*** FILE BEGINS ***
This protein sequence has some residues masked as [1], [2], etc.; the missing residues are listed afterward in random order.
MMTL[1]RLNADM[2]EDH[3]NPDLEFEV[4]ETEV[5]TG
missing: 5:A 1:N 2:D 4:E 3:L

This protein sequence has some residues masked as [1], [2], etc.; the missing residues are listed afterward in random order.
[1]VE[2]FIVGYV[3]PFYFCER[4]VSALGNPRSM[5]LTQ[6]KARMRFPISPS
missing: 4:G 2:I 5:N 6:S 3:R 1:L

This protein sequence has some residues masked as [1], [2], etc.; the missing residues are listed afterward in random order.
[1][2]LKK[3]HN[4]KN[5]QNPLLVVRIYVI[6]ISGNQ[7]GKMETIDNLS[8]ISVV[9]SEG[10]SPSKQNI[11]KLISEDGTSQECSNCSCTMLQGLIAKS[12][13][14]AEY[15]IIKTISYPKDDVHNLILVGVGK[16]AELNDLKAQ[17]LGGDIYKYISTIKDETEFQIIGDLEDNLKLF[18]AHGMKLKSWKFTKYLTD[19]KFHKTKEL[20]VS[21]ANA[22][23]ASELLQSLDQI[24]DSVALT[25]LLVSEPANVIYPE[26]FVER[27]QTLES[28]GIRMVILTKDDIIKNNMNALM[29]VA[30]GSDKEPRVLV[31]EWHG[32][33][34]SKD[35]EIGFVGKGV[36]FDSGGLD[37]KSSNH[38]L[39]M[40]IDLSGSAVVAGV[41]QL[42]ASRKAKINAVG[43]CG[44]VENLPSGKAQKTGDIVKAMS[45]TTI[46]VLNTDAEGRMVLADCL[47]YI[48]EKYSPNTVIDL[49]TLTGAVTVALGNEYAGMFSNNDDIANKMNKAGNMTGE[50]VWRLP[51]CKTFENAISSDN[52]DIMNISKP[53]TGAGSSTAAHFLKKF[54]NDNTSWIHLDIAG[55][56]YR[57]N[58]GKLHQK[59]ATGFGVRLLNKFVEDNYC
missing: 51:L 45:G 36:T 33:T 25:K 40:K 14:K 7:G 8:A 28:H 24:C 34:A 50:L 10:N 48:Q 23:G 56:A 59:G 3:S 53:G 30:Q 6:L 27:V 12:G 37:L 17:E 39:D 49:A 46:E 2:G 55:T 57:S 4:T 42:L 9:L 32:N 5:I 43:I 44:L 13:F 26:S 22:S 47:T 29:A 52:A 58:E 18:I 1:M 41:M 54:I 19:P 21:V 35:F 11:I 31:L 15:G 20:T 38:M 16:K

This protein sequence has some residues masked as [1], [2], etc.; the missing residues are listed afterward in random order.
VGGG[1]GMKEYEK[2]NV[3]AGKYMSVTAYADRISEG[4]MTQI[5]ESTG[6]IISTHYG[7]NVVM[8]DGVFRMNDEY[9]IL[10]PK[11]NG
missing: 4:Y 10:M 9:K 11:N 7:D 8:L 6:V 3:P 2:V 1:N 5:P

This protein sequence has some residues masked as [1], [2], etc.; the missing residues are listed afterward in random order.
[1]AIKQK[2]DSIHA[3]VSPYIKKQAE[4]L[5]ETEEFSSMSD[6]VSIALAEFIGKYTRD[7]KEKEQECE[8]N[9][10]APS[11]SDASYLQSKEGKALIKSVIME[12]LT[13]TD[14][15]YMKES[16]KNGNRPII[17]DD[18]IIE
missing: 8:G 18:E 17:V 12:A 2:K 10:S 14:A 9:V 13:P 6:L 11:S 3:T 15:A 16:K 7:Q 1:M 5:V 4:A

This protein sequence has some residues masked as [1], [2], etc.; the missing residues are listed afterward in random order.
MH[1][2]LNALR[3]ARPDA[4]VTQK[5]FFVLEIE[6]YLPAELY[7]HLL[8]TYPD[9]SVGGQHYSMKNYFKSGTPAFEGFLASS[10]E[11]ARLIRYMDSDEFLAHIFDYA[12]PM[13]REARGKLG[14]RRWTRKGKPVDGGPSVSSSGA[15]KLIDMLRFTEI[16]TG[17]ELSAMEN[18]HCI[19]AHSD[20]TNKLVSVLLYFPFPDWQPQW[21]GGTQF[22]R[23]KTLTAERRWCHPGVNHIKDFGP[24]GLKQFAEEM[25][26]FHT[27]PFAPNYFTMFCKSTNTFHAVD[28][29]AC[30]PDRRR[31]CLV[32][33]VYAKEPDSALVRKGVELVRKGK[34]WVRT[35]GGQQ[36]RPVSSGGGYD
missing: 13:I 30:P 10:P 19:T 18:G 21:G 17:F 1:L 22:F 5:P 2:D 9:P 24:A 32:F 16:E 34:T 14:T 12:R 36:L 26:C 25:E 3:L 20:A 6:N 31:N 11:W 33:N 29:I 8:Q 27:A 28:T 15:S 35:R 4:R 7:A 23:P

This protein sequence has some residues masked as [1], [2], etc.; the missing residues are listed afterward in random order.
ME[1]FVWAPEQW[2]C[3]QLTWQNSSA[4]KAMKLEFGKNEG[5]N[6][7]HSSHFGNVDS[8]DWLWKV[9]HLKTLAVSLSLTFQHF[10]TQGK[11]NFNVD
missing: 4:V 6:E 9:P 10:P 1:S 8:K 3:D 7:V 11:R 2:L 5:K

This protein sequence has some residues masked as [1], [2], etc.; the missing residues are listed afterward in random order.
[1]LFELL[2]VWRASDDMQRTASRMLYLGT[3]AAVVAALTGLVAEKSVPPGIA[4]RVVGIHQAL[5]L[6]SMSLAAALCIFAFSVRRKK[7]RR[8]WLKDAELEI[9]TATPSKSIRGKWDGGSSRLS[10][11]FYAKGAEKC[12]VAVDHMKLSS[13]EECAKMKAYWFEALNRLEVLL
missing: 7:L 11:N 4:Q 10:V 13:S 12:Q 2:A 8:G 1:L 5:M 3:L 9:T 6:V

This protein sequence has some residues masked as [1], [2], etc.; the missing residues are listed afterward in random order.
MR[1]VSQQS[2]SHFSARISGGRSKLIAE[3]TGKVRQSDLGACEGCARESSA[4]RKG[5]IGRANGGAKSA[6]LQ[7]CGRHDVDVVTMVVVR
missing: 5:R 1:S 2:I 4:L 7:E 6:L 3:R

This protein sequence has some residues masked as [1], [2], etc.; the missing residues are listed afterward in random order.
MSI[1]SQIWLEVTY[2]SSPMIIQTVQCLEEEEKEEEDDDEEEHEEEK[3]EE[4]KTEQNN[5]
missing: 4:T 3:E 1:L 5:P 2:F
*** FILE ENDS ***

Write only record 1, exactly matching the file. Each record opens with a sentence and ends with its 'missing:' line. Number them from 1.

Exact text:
This protein sequence has some residues masked as [1], [2], etc.; the missing residues are listed afterward in random order.
MMTL[1]RLNADM[2]EDH[3]NPDLEFEV[4]ETEV[5]TG
missing: 5:A 1:N 2:D 4:E 3:L